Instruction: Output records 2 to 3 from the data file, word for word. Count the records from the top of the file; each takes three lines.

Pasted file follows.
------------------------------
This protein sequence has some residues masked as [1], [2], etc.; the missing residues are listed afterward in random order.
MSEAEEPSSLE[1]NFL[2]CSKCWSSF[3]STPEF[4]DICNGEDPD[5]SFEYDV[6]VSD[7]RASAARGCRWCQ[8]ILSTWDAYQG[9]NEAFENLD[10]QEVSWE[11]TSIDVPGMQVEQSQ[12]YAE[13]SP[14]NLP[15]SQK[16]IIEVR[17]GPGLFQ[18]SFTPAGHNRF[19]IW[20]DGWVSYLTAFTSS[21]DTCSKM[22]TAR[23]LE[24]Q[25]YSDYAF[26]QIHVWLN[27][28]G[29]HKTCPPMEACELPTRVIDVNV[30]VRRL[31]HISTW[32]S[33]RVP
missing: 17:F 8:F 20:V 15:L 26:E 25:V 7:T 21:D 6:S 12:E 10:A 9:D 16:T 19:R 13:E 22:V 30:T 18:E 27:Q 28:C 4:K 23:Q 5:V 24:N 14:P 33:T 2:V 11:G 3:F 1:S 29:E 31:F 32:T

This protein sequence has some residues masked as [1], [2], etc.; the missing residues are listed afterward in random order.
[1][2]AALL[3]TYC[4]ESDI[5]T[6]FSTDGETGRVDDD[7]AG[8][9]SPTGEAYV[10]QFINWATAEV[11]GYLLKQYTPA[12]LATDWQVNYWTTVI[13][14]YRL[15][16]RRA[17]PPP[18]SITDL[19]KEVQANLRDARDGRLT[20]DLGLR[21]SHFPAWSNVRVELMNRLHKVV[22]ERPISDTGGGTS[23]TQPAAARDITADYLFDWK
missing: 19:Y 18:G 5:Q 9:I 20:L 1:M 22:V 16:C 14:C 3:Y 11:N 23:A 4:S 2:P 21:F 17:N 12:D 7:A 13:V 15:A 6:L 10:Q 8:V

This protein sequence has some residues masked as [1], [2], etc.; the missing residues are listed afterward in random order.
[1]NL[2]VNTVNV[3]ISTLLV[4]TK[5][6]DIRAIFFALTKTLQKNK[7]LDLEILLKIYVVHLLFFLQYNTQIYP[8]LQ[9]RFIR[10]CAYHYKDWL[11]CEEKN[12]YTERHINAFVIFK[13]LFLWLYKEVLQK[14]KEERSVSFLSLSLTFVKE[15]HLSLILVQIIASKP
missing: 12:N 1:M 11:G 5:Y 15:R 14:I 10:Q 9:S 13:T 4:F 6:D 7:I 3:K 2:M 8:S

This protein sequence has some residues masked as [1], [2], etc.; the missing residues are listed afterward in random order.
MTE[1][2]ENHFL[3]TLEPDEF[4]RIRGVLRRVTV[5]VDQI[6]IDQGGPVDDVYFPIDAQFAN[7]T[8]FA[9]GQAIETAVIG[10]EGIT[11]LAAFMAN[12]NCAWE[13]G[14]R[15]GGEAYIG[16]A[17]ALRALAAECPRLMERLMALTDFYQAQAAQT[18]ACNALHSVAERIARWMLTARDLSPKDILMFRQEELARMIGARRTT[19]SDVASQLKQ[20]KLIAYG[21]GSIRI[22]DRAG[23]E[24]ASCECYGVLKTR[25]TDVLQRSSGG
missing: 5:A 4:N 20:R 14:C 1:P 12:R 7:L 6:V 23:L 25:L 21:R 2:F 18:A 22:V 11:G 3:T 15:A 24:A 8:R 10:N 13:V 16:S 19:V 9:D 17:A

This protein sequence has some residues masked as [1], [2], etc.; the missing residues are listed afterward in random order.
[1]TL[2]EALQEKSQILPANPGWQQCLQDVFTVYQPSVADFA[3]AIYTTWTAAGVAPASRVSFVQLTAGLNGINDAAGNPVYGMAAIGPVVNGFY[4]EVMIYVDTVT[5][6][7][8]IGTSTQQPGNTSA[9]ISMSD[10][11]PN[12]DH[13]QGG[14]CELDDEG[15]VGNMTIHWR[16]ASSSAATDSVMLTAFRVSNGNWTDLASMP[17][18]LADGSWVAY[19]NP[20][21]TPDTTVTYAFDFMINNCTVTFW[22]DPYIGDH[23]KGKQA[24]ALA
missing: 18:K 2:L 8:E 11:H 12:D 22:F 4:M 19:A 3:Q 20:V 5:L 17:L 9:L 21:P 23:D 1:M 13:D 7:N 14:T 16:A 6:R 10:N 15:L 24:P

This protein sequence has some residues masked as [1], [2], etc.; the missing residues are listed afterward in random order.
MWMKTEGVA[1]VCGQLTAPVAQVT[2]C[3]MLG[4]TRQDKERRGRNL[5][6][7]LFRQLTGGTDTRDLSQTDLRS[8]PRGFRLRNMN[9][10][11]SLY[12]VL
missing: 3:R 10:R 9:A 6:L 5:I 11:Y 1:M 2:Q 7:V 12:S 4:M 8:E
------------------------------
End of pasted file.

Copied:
This protein sequence has some residues masked as [1], [2], etc.; the missing residues are listed afterward in random order.
[1][2]AALL[3]TYC[4]ESDI[5]T[6]FSTDGETGRVDDD[7]AG[8][9]SPTGEAYV[10]QFINWATAEV[11]GYLLKQYTPA[12]LATDWQVNYWTTVI[13][14]YRL[15][16]RRA[17]PPP[18]SITDL[19]KEVQANLRDARDGRLT[20]DLGLR[21]SHFPAWSNVRVELMNRLHKVV[22]ERPISDTGGGTS[23]TQPAAARDITADYLFDWK
missing: 19:Y 18:G 5:Q 9:I 20:L 1:M 22:V 16:C 14:C 3:Y 11:N 23:A 4:S 2:P 21:F 17:N 12:D 7:A 13:V 15:A 6:L 10:Q 8:V

This protein sequence has some residues masked as [1], [2], etc.; the missing residues are listed afterward in random order.
[1]NL[2]VNTVNV[3]ISTLLV[4]TK[5][6]DIRAIFFALTKTLQKNK[7]LDLEILLKIYVVHLLFFLQYNTQIYP[8]LQ[9]RFIR[10]CAYHYKDWL[11]CEEKN[12]YTERHINAFVIFK[13]LFLWLYKEVLQK[14]KEERSVSFLSLSLTFVKE[15]HLSLILVQIIASKP
missing: 12:N 1:M 11:G 5:Y 15:R 14:I 10:Q 9:S 13:T 4:F 6:D 7:I 3:K 2:M 8:S